underfoot. The first chapter is due on the desk of Lydia, my
no-nonsense literary agent, tomorrow morning, to be included
in a booklet she is taking to the Frankfurt Book Fair. Perhaps
the Germans or the French will not find Brooke too whiny.
Perhaps they will think she has esprit, or whatever the German
word for that is.
From the ratty forest green and maroon brocade couch-a
bad purchase; I was so focused on the ability of dark
brocade to hide dirt, I forgot all about the two sofa-addicted
dogs and their longish, thread-tugging toenails-Danny yells,
"Katherine! That was my show." Danny's devotion to Animal
Planet is complicated, all tied up with his attachment
to his mother, my husband Daniel's second ex-wife, who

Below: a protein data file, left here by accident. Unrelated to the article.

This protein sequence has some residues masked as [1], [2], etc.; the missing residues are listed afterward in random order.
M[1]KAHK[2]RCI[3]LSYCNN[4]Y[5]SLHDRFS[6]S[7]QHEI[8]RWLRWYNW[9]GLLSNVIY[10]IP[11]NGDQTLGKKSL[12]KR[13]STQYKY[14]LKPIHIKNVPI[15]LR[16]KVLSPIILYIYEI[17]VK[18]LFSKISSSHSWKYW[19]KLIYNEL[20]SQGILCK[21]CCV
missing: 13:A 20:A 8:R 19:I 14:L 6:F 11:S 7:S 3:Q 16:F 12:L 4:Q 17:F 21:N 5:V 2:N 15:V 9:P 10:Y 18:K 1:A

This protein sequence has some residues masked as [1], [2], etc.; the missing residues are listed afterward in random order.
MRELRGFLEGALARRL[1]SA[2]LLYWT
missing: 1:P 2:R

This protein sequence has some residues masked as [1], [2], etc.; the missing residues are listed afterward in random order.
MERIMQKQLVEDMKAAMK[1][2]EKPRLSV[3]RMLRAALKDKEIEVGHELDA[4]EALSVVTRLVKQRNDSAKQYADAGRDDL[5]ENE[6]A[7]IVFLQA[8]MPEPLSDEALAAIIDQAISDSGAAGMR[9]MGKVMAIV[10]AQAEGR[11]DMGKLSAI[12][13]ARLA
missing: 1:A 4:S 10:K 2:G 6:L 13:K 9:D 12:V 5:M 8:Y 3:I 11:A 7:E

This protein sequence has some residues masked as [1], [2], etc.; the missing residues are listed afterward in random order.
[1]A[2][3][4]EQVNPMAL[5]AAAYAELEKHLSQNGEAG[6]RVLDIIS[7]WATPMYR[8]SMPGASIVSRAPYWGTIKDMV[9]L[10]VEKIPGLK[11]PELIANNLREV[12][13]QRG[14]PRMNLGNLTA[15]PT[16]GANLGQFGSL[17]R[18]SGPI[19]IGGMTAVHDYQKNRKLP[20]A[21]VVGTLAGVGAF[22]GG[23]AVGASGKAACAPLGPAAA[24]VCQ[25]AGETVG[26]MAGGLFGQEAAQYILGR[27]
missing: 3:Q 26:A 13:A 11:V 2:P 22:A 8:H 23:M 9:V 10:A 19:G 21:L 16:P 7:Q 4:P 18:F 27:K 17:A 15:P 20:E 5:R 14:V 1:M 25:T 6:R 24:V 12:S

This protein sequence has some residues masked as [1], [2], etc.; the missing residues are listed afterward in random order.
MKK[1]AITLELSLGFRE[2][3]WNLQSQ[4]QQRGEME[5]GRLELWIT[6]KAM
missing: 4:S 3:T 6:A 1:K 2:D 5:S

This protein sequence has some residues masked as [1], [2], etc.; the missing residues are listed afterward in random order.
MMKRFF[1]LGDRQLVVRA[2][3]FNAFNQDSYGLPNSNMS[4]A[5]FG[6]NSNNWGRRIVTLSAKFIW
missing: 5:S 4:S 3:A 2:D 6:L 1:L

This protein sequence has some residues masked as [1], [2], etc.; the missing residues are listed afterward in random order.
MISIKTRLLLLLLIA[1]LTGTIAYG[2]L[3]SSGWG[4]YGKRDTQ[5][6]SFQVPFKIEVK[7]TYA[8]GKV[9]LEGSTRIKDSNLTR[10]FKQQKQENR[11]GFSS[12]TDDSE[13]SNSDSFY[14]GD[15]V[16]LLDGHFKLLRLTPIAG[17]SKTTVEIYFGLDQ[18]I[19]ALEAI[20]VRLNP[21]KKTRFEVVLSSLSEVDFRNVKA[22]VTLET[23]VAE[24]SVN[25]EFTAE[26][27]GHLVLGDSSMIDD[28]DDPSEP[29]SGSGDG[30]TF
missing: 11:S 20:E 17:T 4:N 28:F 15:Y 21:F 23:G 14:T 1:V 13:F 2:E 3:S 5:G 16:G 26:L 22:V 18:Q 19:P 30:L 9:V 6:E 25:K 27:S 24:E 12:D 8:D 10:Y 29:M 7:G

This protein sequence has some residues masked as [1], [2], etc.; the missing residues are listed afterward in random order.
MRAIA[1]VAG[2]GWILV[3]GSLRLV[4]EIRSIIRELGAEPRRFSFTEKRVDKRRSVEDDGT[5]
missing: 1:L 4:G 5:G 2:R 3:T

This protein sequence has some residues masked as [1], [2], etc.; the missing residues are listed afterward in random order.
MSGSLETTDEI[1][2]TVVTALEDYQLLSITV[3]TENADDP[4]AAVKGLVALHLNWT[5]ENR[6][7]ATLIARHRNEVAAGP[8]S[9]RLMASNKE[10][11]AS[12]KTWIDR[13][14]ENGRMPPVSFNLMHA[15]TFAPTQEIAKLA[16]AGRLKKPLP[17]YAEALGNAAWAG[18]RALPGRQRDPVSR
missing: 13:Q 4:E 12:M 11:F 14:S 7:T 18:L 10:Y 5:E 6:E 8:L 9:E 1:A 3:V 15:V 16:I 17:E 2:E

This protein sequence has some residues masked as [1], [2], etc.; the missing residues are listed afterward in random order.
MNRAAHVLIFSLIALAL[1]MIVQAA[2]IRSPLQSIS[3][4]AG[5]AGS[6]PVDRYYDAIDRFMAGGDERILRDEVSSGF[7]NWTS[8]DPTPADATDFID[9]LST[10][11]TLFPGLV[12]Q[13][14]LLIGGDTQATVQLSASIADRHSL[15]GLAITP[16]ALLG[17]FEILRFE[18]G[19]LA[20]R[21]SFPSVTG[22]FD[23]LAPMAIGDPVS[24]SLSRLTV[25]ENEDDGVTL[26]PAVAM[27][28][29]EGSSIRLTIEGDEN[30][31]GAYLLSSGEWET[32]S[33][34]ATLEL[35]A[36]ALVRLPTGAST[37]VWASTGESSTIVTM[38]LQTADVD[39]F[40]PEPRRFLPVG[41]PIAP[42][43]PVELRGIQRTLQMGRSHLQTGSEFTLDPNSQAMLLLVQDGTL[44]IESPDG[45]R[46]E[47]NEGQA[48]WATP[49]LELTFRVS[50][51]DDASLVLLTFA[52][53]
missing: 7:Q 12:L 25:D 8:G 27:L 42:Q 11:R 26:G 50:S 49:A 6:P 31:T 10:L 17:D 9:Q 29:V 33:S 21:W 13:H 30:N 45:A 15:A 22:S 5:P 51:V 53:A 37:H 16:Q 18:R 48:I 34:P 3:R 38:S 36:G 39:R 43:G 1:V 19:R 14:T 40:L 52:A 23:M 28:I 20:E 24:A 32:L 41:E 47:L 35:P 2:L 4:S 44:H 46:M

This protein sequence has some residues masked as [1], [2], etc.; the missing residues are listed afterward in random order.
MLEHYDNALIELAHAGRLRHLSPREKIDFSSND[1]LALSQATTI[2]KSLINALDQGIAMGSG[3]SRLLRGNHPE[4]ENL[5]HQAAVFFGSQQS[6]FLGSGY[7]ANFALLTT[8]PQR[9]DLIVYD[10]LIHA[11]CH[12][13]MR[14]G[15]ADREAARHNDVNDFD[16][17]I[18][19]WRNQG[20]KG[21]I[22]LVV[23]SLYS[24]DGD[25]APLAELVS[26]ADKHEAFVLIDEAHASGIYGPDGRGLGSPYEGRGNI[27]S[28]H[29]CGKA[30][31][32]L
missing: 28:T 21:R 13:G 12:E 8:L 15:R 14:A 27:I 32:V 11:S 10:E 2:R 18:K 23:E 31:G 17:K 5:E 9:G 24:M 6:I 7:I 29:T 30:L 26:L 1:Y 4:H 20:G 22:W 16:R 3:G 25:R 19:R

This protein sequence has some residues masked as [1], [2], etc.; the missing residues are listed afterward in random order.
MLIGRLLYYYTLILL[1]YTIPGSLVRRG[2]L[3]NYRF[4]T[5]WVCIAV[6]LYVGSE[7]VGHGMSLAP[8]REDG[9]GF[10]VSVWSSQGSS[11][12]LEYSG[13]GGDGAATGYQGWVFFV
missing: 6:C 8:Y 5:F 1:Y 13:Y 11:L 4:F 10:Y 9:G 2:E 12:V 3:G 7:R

lives in central California and has dedicated her life to raising
"It's a commercial," says Katherine, voice of disdain and reason.
At seven she is tall, opinionated, censorious. She wants to be a
judge or a horse trainer when she grows up. She already knows
commercials are things that try to sell you stuff you don't want.
What confuses her is that after she sees a commercial, she does
"I like the commercials!"
"Mom, when are you going to make the waffles?" asks
"I don't care for bananas," says Danny. Where did he pick
up this quasi-British locution?
I also have the rewrite of a magazine piece due tomorrow.
Two months earlier, I spent several days at the San Francisco
School of Circus Arts with a cadre of Silicon Valley software
wizards who take time out of their ninety-hour work weeks to
learn trapeze flying. The story is for a business magazine, and my